FSCL – Compiling F# to OpenCL for High-Performance over Multi-core and Many-core devices

My friend Antonio Cisternino recently pointed me to FSCL – a compiler from F# to OpenCL.

Here is the abstract from the documentation for the compiler: https://t.co/vHQPzsxE0O. The project currently seems to live here: https://github.com/GabrieleCocco/

Nowadays, OpenCL is one of the most popular programming frameworks for high-performance computing over multicore and many-core devices. Thanks to OpenCL,different parallel architectures coming from an heterogeneous set of brands and companies can be programmed in an homogeneous, standard way. Nevertheless, OpenCL lacks of some aspects and facilities characterizing high-level parallel programming frameworks and, more generally, high-level languages, which makes parallel programming still difficult, error-prone and hardly portable. In the last few years there have been many activities toward raising abstraction over OpenCL, introducing facilities to write parallel code and enhancing portability of features and performances. In this document we present FSCL, an F# to OpenCL open compiler aimed at raising abstraction over OpenCL programming allowing programmers to express OpenCL kernels inside F# with all the benefits of integrated development, code completion and error reporting. Moreover, working over a Virtual Machine (VM) allows to automatize most of the effort. OpenCL programmers must spend in coding the host-side part of parallel computations, which means creating context, devices, buffers and coordinating the execution of the computation on the device.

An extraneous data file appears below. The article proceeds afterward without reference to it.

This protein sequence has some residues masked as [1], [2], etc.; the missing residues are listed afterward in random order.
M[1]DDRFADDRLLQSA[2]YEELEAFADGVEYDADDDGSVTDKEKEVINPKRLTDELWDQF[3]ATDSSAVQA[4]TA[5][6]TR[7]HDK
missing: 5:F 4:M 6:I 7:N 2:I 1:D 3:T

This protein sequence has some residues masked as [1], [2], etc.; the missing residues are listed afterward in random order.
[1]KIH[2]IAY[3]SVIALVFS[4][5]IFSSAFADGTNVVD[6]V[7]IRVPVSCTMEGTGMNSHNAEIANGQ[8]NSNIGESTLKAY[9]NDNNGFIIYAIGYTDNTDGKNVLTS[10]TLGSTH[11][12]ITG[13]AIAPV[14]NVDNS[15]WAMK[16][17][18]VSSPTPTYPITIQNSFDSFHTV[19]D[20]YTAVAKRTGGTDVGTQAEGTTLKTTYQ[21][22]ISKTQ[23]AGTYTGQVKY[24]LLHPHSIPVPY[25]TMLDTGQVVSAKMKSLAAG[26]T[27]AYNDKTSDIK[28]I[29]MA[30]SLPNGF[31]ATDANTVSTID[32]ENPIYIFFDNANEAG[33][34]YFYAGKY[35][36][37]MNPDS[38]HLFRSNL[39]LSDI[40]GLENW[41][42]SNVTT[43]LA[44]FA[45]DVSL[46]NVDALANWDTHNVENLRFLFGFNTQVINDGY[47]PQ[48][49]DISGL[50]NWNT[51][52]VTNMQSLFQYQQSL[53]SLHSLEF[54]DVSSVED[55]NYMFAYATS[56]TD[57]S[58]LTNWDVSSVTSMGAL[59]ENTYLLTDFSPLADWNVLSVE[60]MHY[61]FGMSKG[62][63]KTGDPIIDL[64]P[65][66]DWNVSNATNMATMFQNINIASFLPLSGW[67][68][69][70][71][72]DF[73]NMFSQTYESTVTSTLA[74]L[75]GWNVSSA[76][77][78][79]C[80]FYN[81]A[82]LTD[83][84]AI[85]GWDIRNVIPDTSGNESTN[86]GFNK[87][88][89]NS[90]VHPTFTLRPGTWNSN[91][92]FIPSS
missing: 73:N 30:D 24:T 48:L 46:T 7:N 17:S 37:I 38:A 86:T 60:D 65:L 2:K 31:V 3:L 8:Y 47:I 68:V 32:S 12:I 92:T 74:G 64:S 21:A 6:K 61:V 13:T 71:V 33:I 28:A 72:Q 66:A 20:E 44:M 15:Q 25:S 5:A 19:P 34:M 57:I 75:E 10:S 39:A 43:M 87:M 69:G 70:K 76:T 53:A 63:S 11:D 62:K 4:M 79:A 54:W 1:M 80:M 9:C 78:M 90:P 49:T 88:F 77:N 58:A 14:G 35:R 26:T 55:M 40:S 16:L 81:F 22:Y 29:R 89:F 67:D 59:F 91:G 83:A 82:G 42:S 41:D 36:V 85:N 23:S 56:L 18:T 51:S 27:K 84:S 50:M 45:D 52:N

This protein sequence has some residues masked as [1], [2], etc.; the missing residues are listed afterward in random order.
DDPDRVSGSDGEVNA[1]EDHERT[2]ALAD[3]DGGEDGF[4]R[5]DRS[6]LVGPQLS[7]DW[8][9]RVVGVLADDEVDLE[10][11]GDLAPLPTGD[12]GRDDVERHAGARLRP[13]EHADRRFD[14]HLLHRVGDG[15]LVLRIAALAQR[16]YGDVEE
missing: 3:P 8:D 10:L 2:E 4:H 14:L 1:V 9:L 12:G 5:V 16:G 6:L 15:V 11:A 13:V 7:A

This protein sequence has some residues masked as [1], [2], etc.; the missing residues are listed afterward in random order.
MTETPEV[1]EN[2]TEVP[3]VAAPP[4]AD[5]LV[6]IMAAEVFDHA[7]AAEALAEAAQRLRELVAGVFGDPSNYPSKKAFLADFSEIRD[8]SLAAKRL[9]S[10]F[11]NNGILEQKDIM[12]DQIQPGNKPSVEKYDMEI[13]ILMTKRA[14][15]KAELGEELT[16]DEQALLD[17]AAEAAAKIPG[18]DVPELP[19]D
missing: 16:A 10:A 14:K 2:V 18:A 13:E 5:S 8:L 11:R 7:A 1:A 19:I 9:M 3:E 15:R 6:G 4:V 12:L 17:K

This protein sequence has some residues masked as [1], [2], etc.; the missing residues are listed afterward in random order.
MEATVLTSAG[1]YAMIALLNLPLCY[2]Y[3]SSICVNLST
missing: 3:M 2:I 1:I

I believe the project will also be able to make good use of the improved debugging information in F# quotations we’re introducing in F# 3.1.






Comments (5)

  1. Dmitri says:

    I remember a product for .Net to PTX conversion a while back, but I think it never took off.

  2. Antonio says:

    Yep, it was IL2PTX, but it was not that easy to maintain and once the author got his PhD the project stopped (also because it was missing the Brooks/CAL driver). FSCL sort of spawned from that early work but took a completely different approach by compiling F# quotations into OpenCL. It is much more usable (and debuggable) 🙂

  3. Alberto Fabiano says:

    Há algum projeto similar para many core com o Xeon Phi?


  4. Gabriele Cocco says:

    Alberto, I'm the developer of FSCL. There are a plenty of news in the framework, which is becoming quite stable and rich of functionalities (F# collection to OpenCL compilation, metadata to drive buffer allocation and initialisation and more).

    As long as an architecture/device agrees to the OpenCL specification, FSCL supports it. The problem of the Xeon Phi, on which I'm currently working, is that is not supporting Mono (someone is trying to do a porting) yet, so the only solution I can think of by now is to run FSCL elsewhere and deploy the generated opencl kernel on the xeon phi from remote.

  5. James says:

    I ama beginner to F# and wan to learn more about FSCL. Where can I download the dll so i can use it in VS2013?